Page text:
110. A Sad State of Malwares
Here are a few highlights from each article we discussed:
- This malware was first identified in November 2021, so first we’ll start with a refresher. AT&T Alien Labs discovered Golang (Go) malware it calls ‘BotenaGo’ which targets routers and IoT devices.
- The news regarding this malware is that Alien Labs recently discovered the source code (which is 2,891 lines of code) was uploaded to GitHub, meaning anyone can customize it for whatever objectives they have. Alien Labs predicts there will be an uptick in campaigns using BotenaGo against routers and IoT devices.
- What’s worrisome about BotenaGo is that it has a low Antivirus (AV) detection rate.
- Additionally, the source code availability means new variants will use new infrastructure.
- Its capabilities include the following:
- Victim device fingerprinting
- Screen capture
- File download/upload
- Execute terminal commands
- Audio recording
- To minimize risk, ensure IoT devices have minimal exposure to the internet and if detected, patch as quickly as possible.
- What’s interesting about Mac malware is that there hasn’t been a lot of it so far in its lifetime. There’s a Wikipedia page dedicated to Mac malware and it requires no scrolling – that’s how uncommon malware on Macs has been thus far.
- Historically, the reputation Macs have had is that their OS is more secure than Windows, and it might still hold some truth, but we’re seeing (and will continue to see) more instances of threats against Macs, given its market share.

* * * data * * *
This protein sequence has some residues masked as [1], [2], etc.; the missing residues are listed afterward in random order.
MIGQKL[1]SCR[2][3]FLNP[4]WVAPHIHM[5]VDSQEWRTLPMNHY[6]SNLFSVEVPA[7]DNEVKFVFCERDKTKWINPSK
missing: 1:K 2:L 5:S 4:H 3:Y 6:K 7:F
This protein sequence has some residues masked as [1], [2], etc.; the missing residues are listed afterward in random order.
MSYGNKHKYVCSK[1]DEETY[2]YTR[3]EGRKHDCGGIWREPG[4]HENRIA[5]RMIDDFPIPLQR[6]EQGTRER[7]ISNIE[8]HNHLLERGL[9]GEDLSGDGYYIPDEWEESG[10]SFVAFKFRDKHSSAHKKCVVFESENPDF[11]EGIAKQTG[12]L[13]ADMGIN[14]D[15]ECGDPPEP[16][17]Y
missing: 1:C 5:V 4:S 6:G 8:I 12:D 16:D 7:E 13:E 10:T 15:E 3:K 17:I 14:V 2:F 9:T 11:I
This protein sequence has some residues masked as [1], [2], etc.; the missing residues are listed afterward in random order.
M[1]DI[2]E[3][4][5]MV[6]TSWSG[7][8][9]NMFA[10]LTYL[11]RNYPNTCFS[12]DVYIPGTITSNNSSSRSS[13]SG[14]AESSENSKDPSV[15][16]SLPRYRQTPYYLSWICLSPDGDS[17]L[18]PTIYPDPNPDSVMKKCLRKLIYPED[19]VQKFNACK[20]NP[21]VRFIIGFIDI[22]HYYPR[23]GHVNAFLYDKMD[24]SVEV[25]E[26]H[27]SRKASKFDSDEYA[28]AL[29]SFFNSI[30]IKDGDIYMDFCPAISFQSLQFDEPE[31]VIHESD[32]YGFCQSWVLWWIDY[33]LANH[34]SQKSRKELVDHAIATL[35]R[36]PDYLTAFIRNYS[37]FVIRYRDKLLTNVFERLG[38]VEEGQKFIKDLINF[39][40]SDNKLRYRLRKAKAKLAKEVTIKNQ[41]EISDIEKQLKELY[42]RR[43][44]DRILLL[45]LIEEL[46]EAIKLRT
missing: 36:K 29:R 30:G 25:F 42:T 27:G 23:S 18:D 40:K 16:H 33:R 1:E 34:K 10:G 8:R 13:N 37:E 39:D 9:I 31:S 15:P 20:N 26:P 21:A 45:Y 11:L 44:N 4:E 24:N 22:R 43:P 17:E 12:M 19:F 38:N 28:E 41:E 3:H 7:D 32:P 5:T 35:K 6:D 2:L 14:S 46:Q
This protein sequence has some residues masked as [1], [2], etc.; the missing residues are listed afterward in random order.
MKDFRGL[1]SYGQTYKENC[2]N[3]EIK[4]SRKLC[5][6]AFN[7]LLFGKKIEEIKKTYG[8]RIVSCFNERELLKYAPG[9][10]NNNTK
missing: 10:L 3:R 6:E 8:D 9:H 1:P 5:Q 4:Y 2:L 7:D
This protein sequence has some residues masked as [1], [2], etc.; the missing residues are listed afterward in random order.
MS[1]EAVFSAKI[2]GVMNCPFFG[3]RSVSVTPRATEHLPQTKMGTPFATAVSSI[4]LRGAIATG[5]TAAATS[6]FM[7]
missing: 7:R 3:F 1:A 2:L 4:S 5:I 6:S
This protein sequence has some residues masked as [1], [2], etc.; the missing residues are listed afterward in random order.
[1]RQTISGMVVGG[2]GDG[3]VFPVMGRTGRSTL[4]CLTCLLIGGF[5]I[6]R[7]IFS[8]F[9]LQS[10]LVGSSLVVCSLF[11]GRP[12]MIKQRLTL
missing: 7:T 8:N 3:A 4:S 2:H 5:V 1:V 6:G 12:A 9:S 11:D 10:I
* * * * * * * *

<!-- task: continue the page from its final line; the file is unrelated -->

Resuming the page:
- This latest instance of malware targeting Macs was discovered by the firm, eSet, which calls this malware DazzleSpy. It’s one of the more sophisticated malware packages seen to date: it exploits several vulnerabilities, it’s effective, it’s hard to detect, and hard to remove.
- DazzleSpy is delivered via watering-hole attacks featuring malicious or hacked websites that drop the initial loader, which exploits a code execution vulnerability in webkit, which is Safari’s browser engine. So we at DomainTools certainly see the importance of detecting malicious domains as early in the process as possible.
- Mach-O first downloads a file from the URL supplied as an argument, then decrypts the file and writes the resulting file to $TMPDIR/airportpaird and makes it executable. Mach-O then uses the privilege escalation exploit to remove the com.apple.quarantineattribute from the file to avoid asking the user to confirm the launch of the unsigned executable. Finally, it uses the same privilege escalation to launch the next stage with root privileges. Now DazzleSpy is installed and the Mac is fully backdoored.
- At this point in time, it’s unknown who is behind DazzleSpy, but a working theory is that it’s likely state-sponsored. The victimology may tell us more about who is behind this.
- Currently, the targets for these attacks are narrow (pro-democracy activists for Hong Kong). It would not be surprising if this continued to spread, but right now, the individual odds of being affected are low.
Two Truths and a Lie
Introducing our newest segment on Breaking Badness. We are going to play a game you are all likely familiar with called two truths and a lie, with a fun twist. Each week, one us with come prepared with three article titles, two of which are real, and one is, you guessed it, A LIE.
You’ll have to tune in to find out!
This Week’s Hoodie/Goodie Scale
[Taylor]: 6.5/10 Hoodies
[Tim]: 10/10 Hoodies
Return of the Mac (Malware)
[Taylor]: 4/10 Hoodies
[Tim]: 5/10 Hoodies
That’s about all we have for this week, you can find us on Twitter @domaintools, all of the articles mentioned in our podcast will always be included on our podcast recap. Catch us Wednesdays at 9 AM Pacific time when we publish our next podcast and blog.
*A special thanks to John Roderick for our incredible podcast music!